Expo 67, Man and his world, Universal and International Exhibition was an open door art show held in Montréal, Quebec in 1967 as a highlight to Canada’s centennial celebrations. The event collected art from international and national bodies including some from the First Nations of Canada. The Indian Pavilion was a search for education and reconciliation through the sharing of the unspoken side of Canadian history. It quickly became a controversy due to its content, the limited participation and representation of Indigenous Groups, and the disclosure or reminder of the social and political issues that Indigenous Peoples were still struggling with as a result of the difficult relationship between non-indigenous Canadians and the government since the arrival of European settlers.
The content of the pavilion was received with mixed feelings by the non-Indigenous Canadian population who had never been confronted before with the Indigenous perspective on colonialism. Ambivalent feelings were also part of Indigenous communities since they had never been giving a similar opportunity before, and had a very fragile relationship with the government at the time. The audio file below uses soundbites of various news reports that were aired at the time.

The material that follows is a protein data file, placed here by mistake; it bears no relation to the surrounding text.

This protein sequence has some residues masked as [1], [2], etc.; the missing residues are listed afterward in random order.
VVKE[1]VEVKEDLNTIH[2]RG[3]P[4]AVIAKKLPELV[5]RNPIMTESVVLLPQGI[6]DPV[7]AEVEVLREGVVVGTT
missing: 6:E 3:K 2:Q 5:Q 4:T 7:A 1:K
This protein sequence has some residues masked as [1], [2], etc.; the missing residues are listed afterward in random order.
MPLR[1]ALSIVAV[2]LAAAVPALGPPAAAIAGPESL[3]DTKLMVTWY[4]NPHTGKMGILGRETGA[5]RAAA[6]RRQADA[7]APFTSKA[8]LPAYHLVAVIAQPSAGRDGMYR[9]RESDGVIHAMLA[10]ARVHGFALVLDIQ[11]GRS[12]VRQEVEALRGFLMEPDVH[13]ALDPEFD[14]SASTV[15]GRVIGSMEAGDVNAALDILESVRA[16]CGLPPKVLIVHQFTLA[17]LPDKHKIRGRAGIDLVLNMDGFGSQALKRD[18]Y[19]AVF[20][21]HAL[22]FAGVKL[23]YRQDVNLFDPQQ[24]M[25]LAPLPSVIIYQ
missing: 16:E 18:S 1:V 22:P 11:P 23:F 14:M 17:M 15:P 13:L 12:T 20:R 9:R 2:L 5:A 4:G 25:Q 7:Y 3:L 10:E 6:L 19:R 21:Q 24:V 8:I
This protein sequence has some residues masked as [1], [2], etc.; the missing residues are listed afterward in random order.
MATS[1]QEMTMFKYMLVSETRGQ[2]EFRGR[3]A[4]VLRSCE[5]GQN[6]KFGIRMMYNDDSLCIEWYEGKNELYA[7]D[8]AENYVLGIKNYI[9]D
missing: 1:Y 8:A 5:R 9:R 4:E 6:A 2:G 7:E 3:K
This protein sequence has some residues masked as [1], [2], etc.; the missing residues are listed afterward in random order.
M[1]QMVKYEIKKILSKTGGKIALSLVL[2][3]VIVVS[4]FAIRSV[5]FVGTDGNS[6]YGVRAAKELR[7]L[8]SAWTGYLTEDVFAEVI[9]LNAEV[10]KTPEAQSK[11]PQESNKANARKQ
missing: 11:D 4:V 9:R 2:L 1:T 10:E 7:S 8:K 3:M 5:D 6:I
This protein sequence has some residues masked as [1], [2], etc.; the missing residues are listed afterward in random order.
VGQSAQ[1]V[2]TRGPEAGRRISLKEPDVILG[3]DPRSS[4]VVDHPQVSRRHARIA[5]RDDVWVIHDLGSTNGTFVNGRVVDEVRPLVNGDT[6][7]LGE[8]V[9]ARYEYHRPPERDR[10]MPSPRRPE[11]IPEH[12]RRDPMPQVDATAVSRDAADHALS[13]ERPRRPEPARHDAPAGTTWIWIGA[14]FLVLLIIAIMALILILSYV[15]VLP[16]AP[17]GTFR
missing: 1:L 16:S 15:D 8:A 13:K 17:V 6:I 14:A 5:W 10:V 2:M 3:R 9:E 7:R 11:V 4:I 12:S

Planta Muisca is a graffiti artist from Bogota, Colombia based in Toronto. Her artwork is inspired by and plays homage to Latin American Indigenous art, and their traditions. For this assignment worked with Muisca to create this art piece that includes a quote from one of the displays at the Indian Pavilion.
Maria Lucia Albarracin & Hussain Almahr
Decolonizing Knowledge: A Tour of the First Nations Garden
At a first glance, Montreal does not really have any markers of any form of Indigenous culture. Besides the newly updated flag, that now includes a symbol to commemorate the Iroquois nations’ contribution to the city ( Shingler, 2017) , nothing else indicates any form of Indigeneity. The city’s designers value economic growth, and they have zoned Montreal in that way, much like any other North American metropolitan city. However, The First Nations Garden (FNG) provides a space for decolonized knowledge in the middle of Montreal.
Grace Kyei Baffour
Indigenous and black slaves in Canada and its provinces
According to the data collected by Trudel, at the end of XVIIth to the beginning of the XIXth century, there were approximately 1500 slaves in the city of Montreal where 500 were black and about 1000 were Native Americans. The pair of Panis slaves given to La Salle in 1682 is known to be the earliest slaves in French possession. Originally from the Pawnee tribe from the Great Planes, these initial captives become synonymous with "Indian slave" in general use in Canada and especially in Quebec (Upper Canada), and made up half of the slave population in the country.
Upper Canada passed an Anti slavery Act in 1833 to free enslaved people around the age of 25 and over, and made it illegal to import or export enslaved people in Canada.
The slave trade in New France